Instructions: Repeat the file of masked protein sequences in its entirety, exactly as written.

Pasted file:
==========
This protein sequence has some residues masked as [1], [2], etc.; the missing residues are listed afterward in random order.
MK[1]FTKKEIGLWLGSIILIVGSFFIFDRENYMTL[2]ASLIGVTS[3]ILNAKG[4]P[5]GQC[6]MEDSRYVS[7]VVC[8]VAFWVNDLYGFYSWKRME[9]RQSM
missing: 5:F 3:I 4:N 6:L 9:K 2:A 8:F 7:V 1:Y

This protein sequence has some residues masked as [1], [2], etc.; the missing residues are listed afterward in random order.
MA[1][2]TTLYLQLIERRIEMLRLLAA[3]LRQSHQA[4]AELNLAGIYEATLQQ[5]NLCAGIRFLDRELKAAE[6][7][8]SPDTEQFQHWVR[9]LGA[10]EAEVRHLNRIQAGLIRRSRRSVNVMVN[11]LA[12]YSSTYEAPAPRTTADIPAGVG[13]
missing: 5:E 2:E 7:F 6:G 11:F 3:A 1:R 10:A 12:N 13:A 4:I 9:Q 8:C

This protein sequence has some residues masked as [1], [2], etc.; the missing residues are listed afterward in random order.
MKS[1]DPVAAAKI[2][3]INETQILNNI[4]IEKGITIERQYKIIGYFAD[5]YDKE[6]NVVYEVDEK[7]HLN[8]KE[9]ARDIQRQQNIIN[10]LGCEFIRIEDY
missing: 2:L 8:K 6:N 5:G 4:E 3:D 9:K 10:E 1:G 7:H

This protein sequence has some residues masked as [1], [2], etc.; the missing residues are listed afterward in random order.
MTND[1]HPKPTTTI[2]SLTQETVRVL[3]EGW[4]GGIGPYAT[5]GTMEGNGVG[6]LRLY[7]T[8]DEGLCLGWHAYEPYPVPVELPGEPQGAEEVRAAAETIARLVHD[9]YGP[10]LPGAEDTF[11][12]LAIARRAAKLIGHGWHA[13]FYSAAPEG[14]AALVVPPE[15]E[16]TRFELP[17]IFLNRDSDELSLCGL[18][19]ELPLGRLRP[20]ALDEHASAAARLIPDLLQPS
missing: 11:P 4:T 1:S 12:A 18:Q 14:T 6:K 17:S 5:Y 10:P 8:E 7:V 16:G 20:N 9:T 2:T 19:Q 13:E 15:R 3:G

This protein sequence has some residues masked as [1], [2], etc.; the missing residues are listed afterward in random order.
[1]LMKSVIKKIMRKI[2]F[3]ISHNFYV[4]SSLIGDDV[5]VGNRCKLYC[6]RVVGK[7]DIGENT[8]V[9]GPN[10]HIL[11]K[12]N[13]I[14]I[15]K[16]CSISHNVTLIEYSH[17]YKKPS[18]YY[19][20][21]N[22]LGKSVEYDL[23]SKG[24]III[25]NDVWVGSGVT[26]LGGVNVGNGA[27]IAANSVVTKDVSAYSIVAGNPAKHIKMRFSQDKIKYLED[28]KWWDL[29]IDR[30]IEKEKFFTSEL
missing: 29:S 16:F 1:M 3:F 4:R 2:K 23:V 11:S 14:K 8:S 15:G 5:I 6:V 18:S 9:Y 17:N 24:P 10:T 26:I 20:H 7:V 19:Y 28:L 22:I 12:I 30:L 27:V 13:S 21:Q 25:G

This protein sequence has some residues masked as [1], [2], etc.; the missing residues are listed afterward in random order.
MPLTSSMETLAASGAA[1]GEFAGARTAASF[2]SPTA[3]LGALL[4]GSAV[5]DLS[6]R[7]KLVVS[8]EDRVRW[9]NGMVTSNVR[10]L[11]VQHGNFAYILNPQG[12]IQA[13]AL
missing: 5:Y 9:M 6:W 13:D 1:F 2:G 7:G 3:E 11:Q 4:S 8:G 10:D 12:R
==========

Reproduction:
This protein sequence has some residues masked as [1], [2], etc.; the missing residues are listed afterward in random order.
MK[1]FTKKEIGLWLGSIILIVGSFFIFDRENYMTL[2]ASLIGVTS[3]ILNAKG[4]P[5]GQC[6]MEDSRYVS[7]VVC[8]VAFWVNDLYGFYSWKRME[9]RQSM
missing: 5:F 3:I 4:N 6:L 9:K 2:A 8:F 7:V 1:Y

This protein sequence has some residues masked as [1], [2], etc.; the missing residues are listed afterward in random order.
MA[1][2]TTLYLQLIERRIEMLRLLAA[3]LRQSHQA[4]AELNLAGIYEATLQQ[5]NLCAGIRFLDRELKAAE[6][7][8]SPDTEQFQHWVR[9]LGA[10]EAEVRHLNRIQAGLIRRSRRSVNVMVN[11]LA[12]YSSTYEAPAPRTTADIPAGVG[13]
missing: 5:E 2:E 7:F 6:G 11:F 3:A 1:R 10:A 12:N 13:A 4:I 9:Q 8:C

This protein sequence has some residues masked as [1], [2], etc.; the missing residues are listed afterward in random order.
MKS[1]DPVAAAKI[2][3]INETQILNNI[4]IEKGITIERQYKIIGYFAD[5]YDKE[6]NVVYEVDEK[7]HLN[8]KE[9]ARDIQRQQNIIN[10]LGCEFIRIEDY
missing: 2:L 8:K 6:N 5:G 4:E 3:D 9:K 10:E 1:G 7:H

This protein sequence has some residues masked as [1], [2], etc.; the missing residues are listed afterward in random order.
MTND[1]HPKPTTTI[2]SLTQETVRVL[3]EGW[4]GGIGPYAT[5]GTMEGNGVG[6]LRLY[7]T[8]DEGLCLGWHAYEPYPVPVELPGEPQGAEEVRAAAETIARLVHD[9]YGP[10]LPGAEDTF[11][12]LAIARRAAKLIGHGWHA[13]FYSAAPEG[14]AALVVPPE[15]E[16]TRFELP[17]IFLNRDSDELSLCGL[18][19]ELPLGRLRP[20]ALDEHASAAARLIPDLLQPS
missing: 11:P 4:T 1:S 12:A 18:Q 14:T 6:K 17:S 5:Y 10:P 8:E 7:V 16:G 20:N 9:T 2:T 19:Q 13:E 15:R 3:G

This protein sequence has some residues masked as [1], [2], etc.; the missing residues are listed afterward in random order.
[1]LMKSVIKKIMRKI[2]F[3]ISHNFYV[4]SSLIGDDV[5]VGNRCKLYC[6]RVVGK[7]DIGENT[8]V[9]GPN[10]HIL[11]K[12]N[13]I[14]I[15]K[16]CSISHNVTLIEYSH[17]YKKPS[18]YY[19][20][21]N[22]LGKSVEYDL[23]SKG[24]III[25]NDVWVGSGVT[26]LGGVNVGNGA[27]IAANSVVTKDVSAYSIVAGNPAKHIKMRFSQDKIKYLED[28]KWWDL[29]IDR[30]IEKEKFFTSEL
missing: 29:S 16:F 1:M 3:F 4:R 2:K 23:V 11:S 14:K 8:S 15:G 5:I 6:V 18:S 9:Y 17:N 24:P 10:T 26:I 20:H 7:V 19:Y 28:L 22:I 12:I 30:L 27:V 13:S 21:Q 25:G

This protein sequence has some residues masked as [1], [2], etc.; the missing residues are listed afterward in random order.
MPLTSSMETLAASGAA[1]GEFAGARTAASF[2]SPTA[3]LGALL[4]GSAV[5]DLS[6]R[7]KLVVS[8]EDRVRW[9]NGMVTSNVR[10]L[11]VQHGNFAYILNPQG[12]IQA[13]AL
missing: 5:Y 9:M 6:W 13:D 1:F 2:G 7:G 3:E 11:Q 4:S 8:G 10:D 12:R